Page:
What Abraham Kuyper Offers Baptists on Christian Nationalism

Few topics have so enamored or incensed American society in recent years than Christian Nationalism. It is often a canard in the hands of anti-Christian elite who misunderstand the Establishment Clause as requiring the separation of religious claims from public life. These are the same ones who decry any perceived Christian justification for moral legislation as totalitarian, theocratic, and even fascist while failing to see how their own secular religiosity trades in totalitarian fervor.

However, within Christian traditions, navigating how to articulate the relationship between our faith and our politics is equally divisive. Catholics debate integralism while Presbyterians and Reformed churches have their sights trained on Moscow, Idaho and the latest offerings from Canon Press. Baptists, too, have not been immune to these debates—unsurprising given the climate of contemporary discourse on public life but deeply ironic given Baptists’ insistence on freedom of conscience and formal separation of church and state through the centuries.

Additionally, in such a climate it is intuitive that many have turned for resources to Dutch theologian and statesman Abraham Kuyper (1837-1920), whose monumental corpus has been slowly becoming available in English over the past decade. Kuyper wrote at length about Christianity and politics and co-founded and led the Netherlands’ first political party, and he developed an innovative and mature social theory. For these reasons, Kuyper’s legacy has been invoked by later generations of Neo-Calvinists, especially in America, to support theocratic Christian reconstructionism and other forms of Protestant dominion theology.

Yet, Kuyper’s theological and biographical complexities render him an uneasy fit for the use he has been put to in service to defending Christian nationalism. Certainly, he did lead a constitutionally defined Christian nation as its first elected prime minister. But counterbalancing this vision is that much of his career as a churchman involved struggle against the Dutch national church, negotiating educational reform over rights for religious schools of various traditions, and influencing synodical revision of one of the Reformed confessions on the relation of the civil magistrate to public religion.

As Baptists navigate the question of the relation of faith to such issues as public morality, the limits of religious freedom, and the place of churches in society, Abraham Kuyper deserves serious engagement. Not only this, but also in Kuyper Baptists might even find surprising common ground and a conversation partner to enrich their own convictions. So, let’s explore what exactly this Dutch Reformed theologian offers Baptists on the thorny issue of Christian nationalism.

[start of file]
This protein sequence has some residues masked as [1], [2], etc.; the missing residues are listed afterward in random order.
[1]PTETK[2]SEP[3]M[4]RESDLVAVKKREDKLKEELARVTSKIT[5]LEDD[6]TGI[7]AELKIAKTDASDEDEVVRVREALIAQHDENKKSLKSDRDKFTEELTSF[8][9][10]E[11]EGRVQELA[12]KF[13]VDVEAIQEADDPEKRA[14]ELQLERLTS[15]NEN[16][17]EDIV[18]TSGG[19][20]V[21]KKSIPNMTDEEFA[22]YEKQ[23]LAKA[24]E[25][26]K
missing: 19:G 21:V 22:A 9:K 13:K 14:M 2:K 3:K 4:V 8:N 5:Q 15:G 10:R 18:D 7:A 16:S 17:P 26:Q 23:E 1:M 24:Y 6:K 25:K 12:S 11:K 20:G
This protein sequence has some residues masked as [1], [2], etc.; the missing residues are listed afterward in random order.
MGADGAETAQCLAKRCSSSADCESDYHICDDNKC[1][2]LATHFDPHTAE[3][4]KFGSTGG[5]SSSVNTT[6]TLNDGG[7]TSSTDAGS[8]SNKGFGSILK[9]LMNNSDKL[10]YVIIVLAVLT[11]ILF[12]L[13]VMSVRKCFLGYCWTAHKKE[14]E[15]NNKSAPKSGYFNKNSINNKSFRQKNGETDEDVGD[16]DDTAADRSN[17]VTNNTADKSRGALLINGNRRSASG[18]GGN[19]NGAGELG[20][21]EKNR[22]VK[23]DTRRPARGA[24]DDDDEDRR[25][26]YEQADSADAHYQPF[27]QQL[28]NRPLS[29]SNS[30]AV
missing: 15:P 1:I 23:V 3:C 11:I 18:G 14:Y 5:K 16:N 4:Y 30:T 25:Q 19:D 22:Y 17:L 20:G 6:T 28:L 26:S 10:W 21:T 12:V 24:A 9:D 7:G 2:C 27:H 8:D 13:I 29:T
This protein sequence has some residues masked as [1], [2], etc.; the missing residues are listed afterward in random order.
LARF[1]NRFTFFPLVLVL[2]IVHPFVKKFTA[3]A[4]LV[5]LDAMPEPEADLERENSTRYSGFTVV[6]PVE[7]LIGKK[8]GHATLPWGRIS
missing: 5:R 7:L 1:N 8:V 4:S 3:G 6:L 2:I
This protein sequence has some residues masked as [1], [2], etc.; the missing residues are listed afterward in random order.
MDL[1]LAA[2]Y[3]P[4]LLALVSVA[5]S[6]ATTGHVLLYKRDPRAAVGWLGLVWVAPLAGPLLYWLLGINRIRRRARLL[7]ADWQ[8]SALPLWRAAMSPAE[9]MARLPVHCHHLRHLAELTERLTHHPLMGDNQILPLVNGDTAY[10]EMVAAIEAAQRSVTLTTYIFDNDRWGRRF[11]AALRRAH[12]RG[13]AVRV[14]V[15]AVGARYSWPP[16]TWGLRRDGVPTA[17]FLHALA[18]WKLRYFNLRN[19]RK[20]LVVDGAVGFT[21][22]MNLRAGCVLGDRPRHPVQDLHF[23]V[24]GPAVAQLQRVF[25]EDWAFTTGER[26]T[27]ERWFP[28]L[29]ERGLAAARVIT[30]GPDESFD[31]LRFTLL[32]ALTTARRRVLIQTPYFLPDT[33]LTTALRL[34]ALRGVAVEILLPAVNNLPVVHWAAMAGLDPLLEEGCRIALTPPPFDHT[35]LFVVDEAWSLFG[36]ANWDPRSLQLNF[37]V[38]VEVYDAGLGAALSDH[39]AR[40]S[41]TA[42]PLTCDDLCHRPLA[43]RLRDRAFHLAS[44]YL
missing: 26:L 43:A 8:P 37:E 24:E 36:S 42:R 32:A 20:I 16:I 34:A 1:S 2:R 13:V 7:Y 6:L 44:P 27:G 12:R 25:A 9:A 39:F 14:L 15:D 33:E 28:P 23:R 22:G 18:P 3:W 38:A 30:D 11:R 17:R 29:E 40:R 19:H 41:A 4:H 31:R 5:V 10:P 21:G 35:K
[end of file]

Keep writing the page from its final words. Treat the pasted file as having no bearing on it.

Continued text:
What Baptists Believe

However, before looking specifically at Kuyper, it would be helpful to remember what Baptists believe about the church and how it is to relate to the world. First, Baptist theology is conversionist. That is, we believe that the membership of churches should be comprised of those who have truly experienced conversion by repenting of their sin and professing faith in Christ. Such conversion is a work of the Holy Spirit, both in convicting and leading to belief in Christ, and if truly converted, results in spiritual regeneration.

Second, Baptist ecclesiology is confessional-covenantal. The basis for a local church’s affirmation of one of its member’s conversion is the confession they share. That is, a Christian professes to have experienced conversion by public baptism, by which they testify to their union with Christ. Likewise, the local church affirms the Christian’s confession by inviting him or her to covenant together with the church in fellowship, obedience to Christ, and living out the faith that they have confessed together.

This leads to the third observation, namely that operative in all of these elements of what Baptists believe is the centrality of freedom. Baptist public theology proceeds from liberty of conscience. Confession and covenanting cannot be coerced. Christians must be free to testify to a faith that is truly their own, loved and believed with all sincerity. Not only does this rule out all infant baptism on the presumption that infants are not yet capable of willful repentance and faith, but it also provides a foundation for the hallmark of Baptist public theology. All people must be free to accept or reject the call of the Gospel to believe on the Lord Jesus Christ and be saved, and therefore, Baptists have historically sought to preserve such freedom in their support of particular legislation and political platforms, social activism, and public testimony.

Christian Nationalism

Why raise these Baptist distinctives for this discussion? Because the present conversation over Christian Nationalism intersects with each one of these qualities of Baptist theology. While difficult to define, in a broad sense contemporary understandings to Christian Nationalism concern the vision of ordering our social order and identity as a nation firmly upon distinctly Christian beliefs. We can see at least two approaches to this. First, some place an emphasis on what it might mean to be a Christian nation, in which rights, laws, social bonds are all made to align with Christian convictions. Second, others place an emphasis on what results from our nation being a nation of Christians, in which the Christian moral imagination imparts our essential national character and identity and is to be preserved or recovered.